Introduction: Paint a Bike Frame

Bikes get scratched up and start looking pretty ragged. Fortunately it's not too tough to give them a new paint job. Just a few tools, some spray paint, and a bit of time. It's all worth it, too, since the results make the bike look far better.

Step 1: Start Stripping the Bike

So everything that's attached to the frame needs to come off. That's the seat, wheels, chain, derailleur, all that stuff. To get these off you will need:
  • chain tool
  • Allen wrench (4mm, 5mm & 6mm)
  • Socket wrench
  • Crescent wrench
And for painting you;ll need some spray paint and clear coat. I used:
  • Blue Krylon Dual
  • Krylon Clear Coat
With those tools, go to it. The fun thing about bikes is that everything you need to remove is pretty clear. Is there a hole for an allen wrench? Good, use an allen wrench! That takes care of the brakes, bar stem, and bottle holders. Use the socket wrench to remove the crank arms, the crescent wrench for the front fork, and the chain tool for the bike chain.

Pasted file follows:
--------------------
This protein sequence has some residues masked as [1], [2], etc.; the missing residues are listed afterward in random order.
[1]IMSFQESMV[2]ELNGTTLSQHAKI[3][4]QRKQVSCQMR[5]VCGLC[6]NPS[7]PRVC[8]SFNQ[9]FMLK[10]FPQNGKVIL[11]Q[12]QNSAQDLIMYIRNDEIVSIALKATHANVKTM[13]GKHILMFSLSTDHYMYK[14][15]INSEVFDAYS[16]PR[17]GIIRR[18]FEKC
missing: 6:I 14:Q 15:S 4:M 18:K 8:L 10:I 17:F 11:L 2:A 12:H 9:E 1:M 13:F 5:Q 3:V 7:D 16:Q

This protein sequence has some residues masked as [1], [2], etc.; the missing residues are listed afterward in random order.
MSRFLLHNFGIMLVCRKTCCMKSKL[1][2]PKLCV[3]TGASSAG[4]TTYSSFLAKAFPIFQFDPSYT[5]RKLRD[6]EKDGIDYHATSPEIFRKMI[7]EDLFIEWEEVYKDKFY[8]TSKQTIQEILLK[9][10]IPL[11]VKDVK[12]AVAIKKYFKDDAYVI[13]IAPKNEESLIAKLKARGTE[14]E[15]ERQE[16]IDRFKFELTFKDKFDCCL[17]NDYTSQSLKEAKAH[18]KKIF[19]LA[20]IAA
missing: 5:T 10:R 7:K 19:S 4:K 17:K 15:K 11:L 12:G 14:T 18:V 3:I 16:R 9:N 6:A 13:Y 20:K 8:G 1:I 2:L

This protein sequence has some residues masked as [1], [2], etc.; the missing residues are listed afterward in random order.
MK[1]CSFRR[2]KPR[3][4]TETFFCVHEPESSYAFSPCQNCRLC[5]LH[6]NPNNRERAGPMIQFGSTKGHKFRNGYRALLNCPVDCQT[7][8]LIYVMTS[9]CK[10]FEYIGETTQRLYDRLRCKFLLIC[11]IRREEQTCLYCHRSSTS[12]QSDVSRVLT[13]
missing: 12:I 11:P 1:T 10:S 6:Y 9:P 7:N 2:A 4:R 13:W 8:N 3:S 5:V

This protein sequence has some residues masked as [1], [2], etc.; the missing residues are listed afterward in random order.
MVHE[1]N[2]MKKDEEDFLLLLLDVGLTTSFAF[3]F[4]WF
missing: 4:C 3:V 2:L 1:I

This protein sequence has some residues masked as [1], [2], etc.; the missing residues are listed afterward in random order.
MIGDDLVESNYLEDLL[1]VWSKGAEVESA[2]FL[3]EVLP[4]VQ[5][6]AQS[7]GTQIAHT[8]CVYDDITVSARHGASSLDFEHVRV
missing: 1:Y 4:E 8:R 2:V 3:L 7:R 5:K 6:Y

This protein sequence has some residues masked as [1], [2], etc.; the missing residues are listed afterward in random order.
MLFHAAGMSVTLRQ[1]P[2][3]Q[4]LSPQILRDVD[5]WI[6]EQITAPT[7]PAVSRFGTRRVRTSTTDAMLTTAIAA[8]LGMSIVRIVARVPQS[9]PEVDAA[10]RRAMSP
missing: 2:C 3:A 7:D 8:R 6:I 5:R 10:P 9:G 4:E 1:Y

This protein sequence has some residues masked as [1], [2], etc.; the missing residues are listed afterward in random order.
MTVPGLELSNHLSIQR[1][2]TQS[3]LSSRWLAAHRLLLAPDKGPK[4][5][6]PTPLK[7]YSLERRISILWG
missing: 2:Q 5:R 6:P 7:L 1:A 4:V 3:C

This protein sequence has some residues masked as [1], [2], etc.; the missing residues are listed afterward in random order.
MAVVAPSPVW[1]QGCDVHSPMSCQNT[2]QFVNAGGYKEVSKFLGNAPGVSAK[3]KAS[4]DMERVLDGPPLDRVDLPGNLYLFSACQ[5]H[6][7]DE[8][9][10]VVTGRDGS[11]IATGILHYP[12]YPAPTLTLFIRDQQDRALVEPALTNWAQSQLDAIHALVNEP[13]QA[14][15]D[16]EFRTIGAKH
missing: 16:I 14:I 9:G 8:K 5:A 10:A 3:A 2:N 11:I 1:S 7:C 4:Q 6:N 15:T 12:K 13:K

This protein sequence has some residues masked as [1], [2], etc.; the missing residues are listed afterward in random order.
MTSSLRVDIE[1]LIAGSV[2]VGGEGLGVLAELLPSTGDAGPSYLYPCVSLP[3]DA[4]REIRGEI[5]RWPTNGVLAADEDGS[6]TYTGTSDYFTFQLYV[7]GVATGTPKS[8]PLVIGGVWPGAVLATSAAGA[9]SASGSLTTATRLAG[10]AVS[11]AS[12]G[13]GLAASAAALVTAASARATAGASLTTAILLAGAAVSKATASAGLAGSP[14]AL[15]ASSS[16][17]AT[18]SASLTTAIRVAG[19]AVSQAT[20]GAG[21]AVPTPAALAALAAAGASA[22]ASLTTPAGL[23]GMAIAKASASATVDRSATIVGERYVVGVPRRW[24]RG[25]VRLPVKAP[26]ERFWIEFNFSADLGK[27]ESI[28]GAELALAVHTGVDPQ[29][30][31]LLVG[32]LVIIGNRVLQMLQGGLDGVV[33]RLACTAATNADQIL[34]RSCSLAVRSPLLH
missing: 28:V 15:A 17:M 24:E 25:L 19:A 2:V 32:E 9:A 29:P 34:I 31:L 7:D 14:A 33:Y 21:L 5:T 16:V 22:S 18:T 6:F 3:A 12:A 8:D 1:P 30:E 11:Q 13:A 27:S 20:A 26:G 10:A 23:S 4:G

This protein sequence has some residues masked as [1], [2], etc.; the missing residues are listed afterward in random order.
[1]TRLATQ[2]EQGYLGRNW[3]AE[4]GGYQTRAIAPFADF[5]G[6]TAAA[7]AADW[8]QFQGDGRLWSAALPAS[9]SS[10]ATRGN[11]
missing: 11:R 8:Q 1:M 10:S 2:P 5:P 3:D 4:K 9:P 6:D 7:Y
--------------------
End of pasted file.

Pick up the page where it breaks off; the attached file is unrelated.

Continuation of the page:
If you're new to this, be sure to pay attention to all the parts you pull off as you'll need to put them back on later. Also, make sure to carefully store all of the pieces away. It's easy to lose a couple tiny pieces along the way.

Step 2: Clean It Up

So now you have the bike frame. Clean it up with something good to get rid of all the grease and dirt. I used Pedro's Green Fizz, but there are many options you can use here.

Step 3: Sand It Little

Use some sandpaper to rough up the surface of the old paint. I used 150 grit here, but could've gone even finer. The point is to give the new paint a good surface to hold on to, not to remove all of the old paint.

When that's done, wipe the frame down with a damp cloth to pick up all the dust.

Step 4: Cover Up Anything You Don't Want to Paint

This bike was in rough shape and the crank arms were absolutely not budging. So, fine, I wasn't going to remove them after all. Which isn't too bad since it's easy enough to cover them up with plastic bags and use some masking tape to keep them tidy as well as cover up all of the crank arm.

In addition to the crank arms, I also covered up the brake posts with masking tape.

Step 5: Paint!